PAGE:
The expedition for Independent America was like mining for some rare and precious mineral beneath a ton of rock. We dug a lot, trucked a lot out, and only now, with a lot of chipping away, do we know what we have.
The first draft of the script is done, and yes, the shiny metal needs a lot of polishing. But it is still shiny metal. It's value just revealed itself to us over time. Now we know what we have. And what it's worth.
From 70 hours of tape, to 4 hours to this. We're aiming for an 80-minute feature film or less. Dense, concentrated, full of energy. We also still have the Amsterdam and Sundance film festivals clearly in our sights. Nightline has gone away, but as veterans of the network news wars, we almost expected this -- the winds blow a different direction depending on the time of day.
Three major themes inform Independent America:
(1) There's a growing hunger for community in the country -- an appreciation for relationships and civic responsibility. A realization that since we can control so little of what is happening in the outside world, what we can control closer to home matters more than ever. Citizenship vs. consumerism.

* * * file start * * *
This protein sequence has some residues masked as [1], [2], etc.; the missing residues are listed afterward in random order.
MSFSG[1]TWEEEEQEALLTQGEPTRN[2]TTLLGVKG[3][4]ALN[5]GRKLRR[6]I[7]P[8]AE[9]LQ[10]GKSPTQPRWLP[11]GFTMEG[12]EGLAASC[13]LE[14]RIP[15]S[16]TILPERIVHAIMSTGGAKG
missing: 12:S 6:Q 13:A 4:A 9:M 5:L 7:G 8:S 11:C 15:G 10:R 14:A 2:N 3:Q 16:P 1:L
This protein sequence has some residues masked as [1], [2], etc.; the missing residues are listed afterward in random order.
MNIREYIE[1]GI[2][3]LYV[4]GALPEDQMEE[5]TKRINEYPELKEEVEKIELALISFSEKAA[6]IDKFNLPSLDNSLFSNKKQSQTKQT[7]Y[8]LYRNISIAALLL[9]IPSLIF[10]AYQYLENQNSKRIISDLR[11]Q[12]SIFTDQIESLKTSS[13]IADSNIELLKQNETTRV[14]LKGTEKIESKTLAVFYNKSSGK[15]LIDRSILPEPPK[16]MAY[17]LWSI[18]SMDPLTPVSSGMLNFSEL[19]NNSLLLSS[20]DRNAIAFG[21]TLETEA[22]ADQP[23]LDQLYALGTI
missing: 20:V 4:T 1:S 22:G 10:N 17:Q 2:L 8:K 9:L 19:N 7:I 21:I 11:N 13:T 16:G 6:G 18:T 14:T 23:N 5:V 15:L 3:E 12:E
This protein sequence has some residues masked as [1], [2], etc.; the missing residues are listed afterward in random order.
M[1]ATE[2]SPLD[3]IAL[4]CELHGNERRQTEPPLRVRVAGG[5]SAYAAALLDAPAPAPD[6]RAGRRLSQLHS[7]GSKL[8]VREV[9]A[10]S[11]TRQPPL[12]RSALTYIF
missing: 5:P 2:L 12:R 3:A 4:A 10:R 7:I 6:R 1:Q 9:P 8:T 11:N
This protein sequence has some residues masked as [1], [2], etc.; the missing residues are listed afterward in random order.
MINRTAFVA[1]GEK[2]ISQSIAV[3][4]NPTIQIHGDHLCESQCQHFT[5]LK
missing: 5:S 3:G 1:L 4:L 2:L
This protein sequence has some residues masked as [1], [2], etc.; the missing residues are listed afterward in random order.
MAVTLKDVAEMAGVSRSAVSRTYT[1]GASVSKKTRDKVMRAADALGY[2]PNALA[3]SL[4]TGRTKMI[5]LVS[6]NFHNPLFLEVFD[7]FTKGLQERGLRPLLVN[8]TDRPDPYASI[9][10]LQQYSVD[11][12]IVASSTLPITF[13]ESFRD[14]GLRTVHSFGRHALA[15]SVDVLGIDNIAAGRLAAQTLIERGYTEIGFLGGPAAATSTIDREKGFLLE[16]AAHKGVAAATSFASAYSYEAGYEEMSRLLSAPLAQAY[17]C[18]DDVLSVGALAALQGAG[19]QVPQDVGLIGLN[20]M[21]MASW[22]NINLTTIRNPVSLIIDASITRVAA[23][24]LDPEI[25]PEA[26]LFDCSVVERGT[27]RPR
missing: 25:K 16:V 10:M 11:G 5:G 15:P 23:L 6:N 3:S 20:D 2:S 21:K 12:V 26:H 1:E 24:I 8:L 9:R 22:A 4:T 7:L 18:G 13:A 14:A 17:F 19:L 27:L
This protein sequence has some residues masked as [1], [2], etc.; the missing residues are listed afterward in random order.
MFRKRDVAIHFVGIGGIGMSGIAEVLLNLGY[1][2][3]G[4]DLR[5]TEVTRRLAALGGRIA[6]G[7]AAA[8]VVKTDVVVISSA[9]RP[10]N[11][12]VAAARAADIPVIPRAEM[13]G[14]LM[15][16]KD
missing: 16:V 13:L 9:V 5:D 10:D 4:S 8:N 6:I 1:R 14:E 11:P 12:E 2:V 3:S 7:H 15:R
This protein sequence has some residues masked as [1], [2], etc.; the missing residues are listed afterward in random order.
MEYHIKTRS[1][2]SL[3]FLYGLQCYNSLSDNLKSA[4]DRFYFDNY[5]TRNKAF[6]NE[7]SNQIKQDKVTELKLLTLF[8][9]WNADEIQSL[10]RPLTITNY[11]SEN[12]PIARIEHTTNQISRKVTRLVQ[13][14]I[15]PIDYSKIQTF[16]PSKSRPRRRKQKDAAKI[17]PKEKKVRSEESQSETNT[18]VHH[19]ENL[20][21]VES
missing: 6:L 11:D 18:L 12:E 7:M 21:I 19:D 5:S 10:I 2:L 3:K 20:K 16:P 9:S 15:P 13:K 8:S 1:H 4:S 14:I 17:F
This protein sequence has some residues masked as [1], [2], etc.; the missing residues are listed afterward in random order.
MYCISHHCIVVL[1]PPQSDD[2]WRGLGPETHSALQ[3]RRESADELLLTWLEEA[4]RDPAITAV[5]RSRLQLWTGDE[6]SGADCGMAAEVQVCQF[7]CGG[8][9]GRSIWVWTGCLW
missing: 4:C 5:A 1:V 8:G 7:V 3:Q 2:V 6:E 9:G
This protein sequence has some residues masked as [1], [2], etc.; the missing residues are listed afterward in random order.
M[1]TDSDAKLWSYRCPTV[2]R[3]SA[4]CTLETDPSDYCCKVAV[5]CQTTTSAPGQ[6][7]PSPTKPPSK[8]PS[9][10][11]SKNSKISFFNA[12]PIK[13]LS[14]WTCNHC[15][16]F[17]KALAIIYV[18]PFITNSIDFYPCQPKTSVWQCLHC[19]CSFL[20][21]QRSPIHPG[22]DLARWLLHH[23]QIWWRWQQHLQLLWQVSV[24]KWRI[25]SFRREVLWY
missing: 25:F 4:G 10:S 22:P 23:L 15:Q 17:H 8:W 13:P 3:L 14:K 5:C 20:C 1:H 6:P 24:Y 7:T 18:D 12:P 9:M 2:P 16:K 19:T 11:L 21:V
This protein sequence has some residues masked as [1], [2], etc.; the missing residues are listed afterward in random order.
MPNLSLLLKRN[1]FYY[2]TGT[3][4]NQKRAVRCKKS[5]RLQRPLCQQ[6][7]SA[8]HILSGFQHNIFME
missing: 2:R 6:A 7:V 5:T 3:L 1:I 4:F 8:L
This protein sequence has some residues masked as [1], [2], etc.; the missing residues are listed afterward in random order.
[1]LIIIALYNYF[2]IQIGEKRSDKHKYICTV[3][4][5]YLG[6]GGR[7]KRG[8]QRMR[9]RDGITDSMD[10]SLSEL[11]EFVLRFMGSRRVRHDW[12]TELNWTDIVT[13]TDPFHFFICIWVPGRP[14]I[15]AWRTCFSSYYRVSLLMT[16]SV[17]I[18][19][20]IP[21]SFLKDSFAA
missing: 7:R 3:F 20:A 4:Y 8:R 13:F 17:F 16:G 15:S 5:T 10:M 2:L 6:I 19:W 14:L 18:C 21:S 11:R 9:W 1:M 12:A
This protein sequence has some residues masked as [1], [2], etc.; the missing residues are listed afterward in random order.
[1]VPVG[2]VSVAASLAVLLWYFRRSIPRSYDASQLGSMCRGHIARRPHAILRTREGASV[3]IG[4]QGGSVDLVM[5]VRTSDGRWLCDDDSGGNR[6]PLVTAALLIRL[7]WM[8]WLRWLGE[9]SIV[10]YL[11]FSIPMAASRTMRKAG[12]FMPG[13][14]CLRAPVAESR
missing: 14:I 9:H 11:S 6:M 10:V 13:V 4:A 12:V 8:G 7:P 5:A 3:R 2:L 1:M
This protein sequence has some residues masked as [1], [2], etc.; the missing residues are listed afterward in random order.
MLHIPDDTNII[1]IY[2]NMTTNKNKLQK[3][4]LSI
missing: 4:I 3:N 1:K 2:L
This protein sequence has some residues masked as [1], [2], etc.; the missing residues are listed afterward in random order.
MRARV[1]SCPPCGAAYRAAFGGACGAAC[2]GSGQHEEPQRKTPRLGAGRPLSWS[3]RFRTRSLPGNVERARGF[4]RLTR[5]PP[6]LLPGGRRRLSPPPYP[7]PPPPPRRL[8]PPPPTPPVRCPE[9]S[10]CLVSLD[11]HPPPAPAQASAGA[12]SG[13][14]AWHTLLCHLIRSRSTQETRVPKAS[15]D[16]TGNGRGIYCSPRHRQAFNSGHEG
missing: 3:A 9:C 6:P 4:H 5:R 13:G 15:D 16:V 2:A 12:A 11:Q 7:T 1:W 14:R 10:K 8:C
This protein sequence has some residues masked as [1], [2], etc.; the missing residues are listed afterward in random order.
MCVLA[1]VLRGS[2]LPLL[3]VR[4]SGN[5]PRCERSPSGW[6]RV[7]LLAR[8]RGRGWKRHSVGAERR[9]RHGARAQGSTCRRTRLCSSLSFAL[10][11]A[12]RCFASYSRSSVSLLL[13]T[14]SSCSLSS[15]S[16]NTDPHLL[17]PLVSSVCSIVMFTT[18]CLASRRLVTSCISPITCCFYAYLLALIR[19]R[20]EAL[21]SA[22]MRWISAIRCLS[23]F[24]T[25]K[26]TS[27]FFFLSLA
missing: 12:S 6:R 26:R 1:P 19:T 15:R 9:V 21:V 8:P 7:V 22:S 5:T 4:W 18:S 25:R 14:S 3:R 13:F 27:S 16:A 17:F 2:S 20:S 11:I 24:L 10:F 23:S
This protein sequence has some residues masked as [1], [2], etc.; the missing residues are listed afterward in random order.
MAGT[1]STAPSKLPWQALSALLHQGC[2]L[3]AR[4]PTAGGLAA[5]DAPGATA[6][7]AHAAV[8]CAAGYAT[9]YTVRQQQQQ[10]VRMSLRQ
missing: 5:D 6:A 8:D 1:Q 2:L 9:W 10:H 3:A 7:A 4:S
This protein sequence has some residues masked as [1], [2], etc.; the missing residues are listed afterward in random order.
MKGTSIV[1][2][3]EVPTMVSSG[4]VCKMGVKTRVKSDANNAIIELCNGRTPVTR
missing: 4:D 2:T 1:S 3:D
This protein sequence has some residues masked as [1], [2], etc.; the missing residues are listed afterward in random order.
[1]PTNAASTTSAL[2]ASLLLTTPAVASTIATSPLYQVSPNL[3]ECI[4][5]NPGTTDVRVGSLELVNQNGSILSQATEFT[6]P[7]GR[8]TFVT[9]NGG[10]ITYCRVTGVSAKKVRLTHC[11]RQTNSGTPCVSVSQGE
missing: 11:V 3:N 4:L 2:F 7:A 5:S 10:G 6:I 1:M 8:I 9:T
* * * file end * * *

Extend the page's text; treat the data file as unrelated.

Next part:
(2) There's a growing unease about the country's transformation from manufacturing to service, and where that leaves the economy. Wal-Mart jobs vs. GM jobs.
(3) There's an ideological divide out there, certainly. But it's less red state/blue state and more a reflection of the role of large, powerful, sometimes dominant instutitions. The concentration of corporate power vs. diversity and democracy. Private property rights vs. the public good.
On top of that, we have an entertaining, informative story to tell you about a certain trip a married couple and their dog took across America in the summer of 2005 before Katrina, before gas prices went through the roof and before we truly understood the importance that Mom & Pop play in our lives.